Alyssa Healy top scored for Australia in their win over Pakistan at Bay Oval. Photosport
Six-time world champion Australia swept aside Pakistan by seven wickets Tuesday to remain unbeaten after two group-stage matches at the Women’s Cricket World Cup.
Pakistan scored 190-6 after being sent in to bat at Mount Maunganui and Australia surpassed that total in just under 35 overs.
Australia’s run chase was set up by opener Alyssa Healy who made 72 from 79 balls.
Ellyse Perry (26 not out) and Beth Mooney (23 not out) were at the crease when the winning runs were struck.
For Pakistan, captain Bismah Maroof finished 78 not out, falling one run short of the highest score by a Pakistan player in a Women’s World Cup match. Maroof shared a 99-run partnership with Aliya Riaz, a fifth-wicket record for Pakistan in one-day internationals. Riaz made 57.
That simple synopsis of the match at the Bay Oval in Mount Maunganui doesn’t come close to encapsulating its significance on International Women’s Day.
Australia has competed in every women’s World Cup since the first in 1973, winning in 1978, ’82, ’88, ’97, 2005 and ’13. It has produced some of the greatest players in the history of women’s cricket and entered the tournament as the favorite to win again.
Cricket Australia recently announced measures to boost the base salary for women players to $ 65,000 Australian dollars ($ 48,000) and women’s cricket moves steadily toward pay parity with the men’s game.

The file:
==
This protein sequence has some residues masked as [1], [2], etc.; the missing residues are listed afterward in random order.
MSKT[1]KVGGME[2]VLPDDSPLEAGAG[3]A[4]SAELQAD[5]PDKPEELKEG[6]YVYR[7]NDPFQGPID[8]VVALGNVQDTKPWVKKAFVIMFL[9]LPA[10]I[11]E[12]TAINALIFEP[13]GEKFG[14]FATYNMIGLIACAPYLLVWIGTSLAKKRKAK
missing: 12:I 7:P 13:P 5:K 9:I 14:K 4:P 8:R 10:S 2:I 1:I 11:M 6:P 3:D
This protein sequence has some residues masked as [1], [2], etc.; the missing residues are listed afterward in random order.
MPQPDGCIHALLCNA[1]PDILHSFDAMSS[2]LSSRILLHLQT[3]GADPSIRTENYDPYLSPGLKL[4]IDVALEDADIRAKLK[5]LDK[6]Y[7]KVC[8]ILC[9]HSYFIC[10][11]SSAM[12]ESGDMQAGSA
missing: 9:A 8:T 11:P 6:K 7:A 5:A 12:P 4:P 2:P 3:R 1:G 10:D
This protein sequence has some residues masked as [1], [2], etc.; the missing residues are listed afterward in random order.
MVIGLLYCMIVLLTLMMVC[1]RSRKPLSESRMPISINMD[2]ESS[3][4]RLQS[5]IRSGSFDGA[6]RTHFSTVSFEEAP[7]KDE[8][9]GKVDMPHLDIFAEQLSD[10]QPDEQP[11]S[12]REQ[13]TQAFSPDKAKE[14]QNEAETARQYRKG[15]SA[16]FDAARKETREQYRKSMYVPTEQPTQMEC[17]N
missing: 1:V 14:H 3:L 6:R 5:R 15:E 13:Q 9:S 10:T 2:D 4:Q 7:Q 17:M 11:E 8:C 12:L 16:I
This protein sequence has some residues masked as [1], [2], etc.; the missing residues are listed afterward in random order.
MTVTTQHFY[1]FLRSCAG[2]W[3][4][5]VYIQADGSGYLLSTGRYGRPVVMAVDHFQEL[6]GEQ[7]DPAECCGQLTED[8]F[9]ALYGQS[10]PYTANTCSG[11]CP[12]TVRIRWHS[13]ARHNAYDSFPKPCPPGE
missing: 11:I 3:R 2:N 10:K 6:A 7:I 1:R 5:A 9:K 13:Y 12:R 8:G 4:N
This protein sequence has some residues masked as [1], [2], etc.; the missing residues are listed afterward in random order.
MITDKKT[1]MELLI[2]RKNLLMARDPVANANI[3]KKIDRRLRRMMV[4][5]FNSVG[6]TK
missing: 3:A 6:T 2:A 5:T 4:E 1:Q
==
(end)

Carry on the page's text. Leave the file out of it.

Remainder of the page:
There was no formal women’s cricket in Pakistan until the 1990s when it began with the most tentative of footholds at the initiative of sisters Shaiza and Sharmeen Khan.
As late as 1997 the Pakistan women’s team was denied permission to play on religious grounds.
But he Pakistan Cricket Board established a so-called Women’s Wing in 2005 and the women’s national team has since participated in four World Cups. With limited resources it had won only two World Cup matches before the current tournament. Most of the current Pakistan team are at least semi professional and the team’s coaches and support staff are full-time.
But the greatest measure of the progress women’s cricket has made on this IWD is that 29-year-old Mahroof played the innings while her daughter Fatimah, born in August, was in the pavilion. Maroof returned to international cricket six months after her daughter’s birth di lei.
The Pakistan Cricket Board is sharing costs to allow Maroof “to travel with a support person of her choice to assist in caring for her infant child.”
Maroof’s mother cared for Fatimah while her mother was at the crease and in the field.
“Of course in this comeback it was very important for me to perform and it’s very special as my mother and daughter are here so I wanted to make it count,” Maroof said.
Pakistan played India in its opening match on the weekend and India’s star beat Smriti Mandhana described Maroof’s return to international cricket “inspiring.”
“Coming back post pregnancy in six months and playing international cricket is so inspiring,” Mandhana said on Instagram. “Mahroof is setting an example for sportswomen across the globe.”